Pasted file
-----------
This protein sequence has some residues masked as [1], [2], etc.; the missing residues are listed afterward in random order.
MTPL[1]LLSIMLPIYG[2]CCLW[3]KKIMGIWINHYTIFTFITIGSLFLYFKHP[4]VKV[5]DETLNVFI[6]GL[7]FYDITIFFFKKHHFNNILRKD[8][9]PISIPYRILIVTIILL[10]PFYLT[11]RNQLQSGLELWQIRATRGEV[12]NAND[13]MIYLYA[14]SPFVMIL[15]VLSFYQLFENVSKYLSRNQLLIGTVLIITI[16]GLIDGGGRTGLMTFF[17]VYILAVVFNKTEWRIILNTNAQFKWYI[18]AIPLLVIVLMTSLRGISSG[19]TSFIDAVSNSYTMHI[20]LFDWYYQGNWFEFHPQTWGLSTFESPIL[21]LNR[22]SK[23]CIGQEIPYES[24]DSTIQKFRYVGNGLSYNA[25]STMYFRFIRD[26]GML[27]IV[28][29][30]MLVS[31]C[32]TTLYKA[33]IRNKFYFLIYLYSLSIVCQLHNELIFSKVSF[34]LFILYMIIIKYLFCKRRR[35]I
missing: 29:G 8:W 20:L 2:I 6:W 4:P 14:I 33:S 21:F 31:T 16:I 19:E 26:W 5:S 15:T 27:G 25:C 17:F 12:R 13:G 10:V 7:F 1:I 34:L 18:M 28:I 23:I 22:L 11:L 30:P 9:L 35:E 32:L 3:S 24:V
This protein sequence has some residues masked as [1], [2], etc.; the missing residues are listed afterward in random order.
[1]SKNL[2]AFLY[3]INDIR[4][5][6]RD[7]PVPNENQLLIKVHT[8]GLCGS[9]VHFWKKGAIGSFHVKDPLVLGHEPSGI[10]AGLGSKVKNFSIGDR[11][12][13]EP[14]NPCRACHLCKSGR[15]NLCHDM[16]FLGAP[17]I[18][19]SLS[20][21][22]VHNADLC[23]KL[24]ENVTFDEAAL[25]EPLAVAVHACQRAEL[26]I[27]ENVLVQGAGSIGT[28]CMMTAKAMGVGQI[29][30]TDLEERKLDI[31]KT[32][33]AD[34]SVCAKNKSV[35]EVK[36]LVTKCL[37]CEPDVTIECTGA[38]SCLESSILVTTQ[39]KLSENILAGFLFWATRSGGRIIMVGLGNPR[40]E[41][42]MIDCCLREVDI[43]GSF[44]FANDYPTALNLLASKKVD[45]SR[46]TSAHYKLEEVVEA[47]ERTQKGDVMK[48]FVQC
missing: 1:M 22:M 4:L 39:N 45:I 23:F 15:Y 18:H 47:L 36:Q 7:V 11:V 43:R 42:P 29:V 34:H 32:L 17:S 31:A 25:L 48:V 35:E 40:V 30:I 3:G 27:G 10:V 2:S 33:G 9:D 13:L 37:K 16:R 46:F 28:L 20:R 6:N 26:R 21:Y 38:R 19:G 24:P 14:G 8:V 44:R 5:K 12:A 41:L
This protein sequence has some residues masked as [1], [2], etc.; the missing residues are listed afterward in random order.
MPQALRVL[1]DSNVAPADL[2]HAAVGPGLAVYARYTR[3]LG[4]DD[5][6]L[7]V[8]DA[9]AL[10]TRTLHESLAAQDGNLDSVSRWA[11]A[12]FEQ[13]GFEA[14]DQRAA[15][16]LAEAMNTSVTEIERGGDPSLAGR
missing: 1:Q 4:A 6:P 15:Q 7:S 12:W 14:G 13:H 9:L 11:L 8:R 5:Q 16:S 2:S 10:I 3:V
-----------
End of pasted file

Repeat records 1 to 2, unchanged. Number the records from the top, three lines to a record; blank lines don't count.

This protein sequence has some residues masked as [1], [2], etc.; the missing residues are listed afterward in random order.
MTPL[1]LLSIMLPIYG[2]CCLW[3]KKIMGIWINHYTIFTFITIGSLFLYFKHP[4]VKV[5]DETLNVFI[6]GL[7]FYDITIFFFKKHHFNNILRKD[8][9]PISIPYRILIVTIILL[10]PFYLT[11]RNQLQSGLELWQIRATRGEV[12]NAND[13]MIYLYA[14]SPFVMIL[15]VLSFYQLFENVSKYLSRNQLLIGTVLIITI[16]GLIDGGGRTGLMTFF[17]VYILAVVFNKTEWRIILNTNAQFKWYI[18]AIPLLVIVLMTSLRGISSG[19]TSFIDAVSNSYTMHI[20]LFDWYYQGNWFEFHPQTWGLSTFESPIL[21]LNR[22]SK[23]CIGQEIPYES[24]DSTIQKFRYVGNGLSYNA[25]STMYFRFIRD[26]GML[27]IV[28][29][30]MLVS[31]C[32]TTLYKA[33]IRNKFYFLIYLYSLSIVCQLHNELIFSKVSF[34]LFILYMIIIKYLFCKRRR[35]I
missing: 29:G 8:W 20:L 2:I 6:W 4:P 14:I 33:S 21:F 31:T 16:I 19:E 26:W 5:S 15:T 27:G 25:C 17:F 12:R 13:G 10:V 7:F 1:I 34:L 18:M 28:I 23:I 22:L 11:L 30:P 9:L 35:E 32:L 3:S 24:V
This protein sequence has some residues masked as [1], [2], etc.; the missing residues are listed afterward in random order.
[1]SKNL[2]AFLY[3]INDIR[4][5][6]RD[7]PVPNENQLLIKVHT[8]GLCGS[9]VHFWKKGAIGSFHVKDPLVLGHEPSGI[10]AGLGSKVKNFSIGDR[11][12][13]EP[14]NPCRACHLCKSGR[15]NLCHDM[16]FLGAP[17]I[18][19]SLS[20][21][22]VHNADLC[23]KL[24]ENVTFDEAAL[25]EPLAVAVHACQRAEL[26]I[27]ENVLVQGAGSIGT[28]CMMTAKAMGVGQI[29][30]TDLEERKLDI[31]KT[32][33]AD[34]SVCAKNKSV[35]EVK[36]LVTKCL[37]CEPDVTIECTGA[38]SCLESSILVTTQ[39]KLSENILAGFLFWATRSGGRIIMVGLGNPR[40]E[41][42]MIDCCLREVDI[43]GSF[44]FANDYPTALNLLASKKVD[45]SR[46]TSAHYKLEEVVEA[47]ERTQKGDVMK[48]FVQC
missing: 1:M 22:M 4:L 39:N 45:I 23:F 15:Y 18:H 47:L 36:Q 7:V 11:V 43:R 42:P 29:V 34:H 32:L 17:S 31:A 25:L 48:V 35:E 40:V 30:I 3:G 27:G 10:V 2:S 33:G 9:D 13:L 37:K 16:R 46:F 28:L 20:R 6:N 26:R 21:Y 38:R 19:G 24:P 14:G 8:V 44:R 5:K 12:A 41:L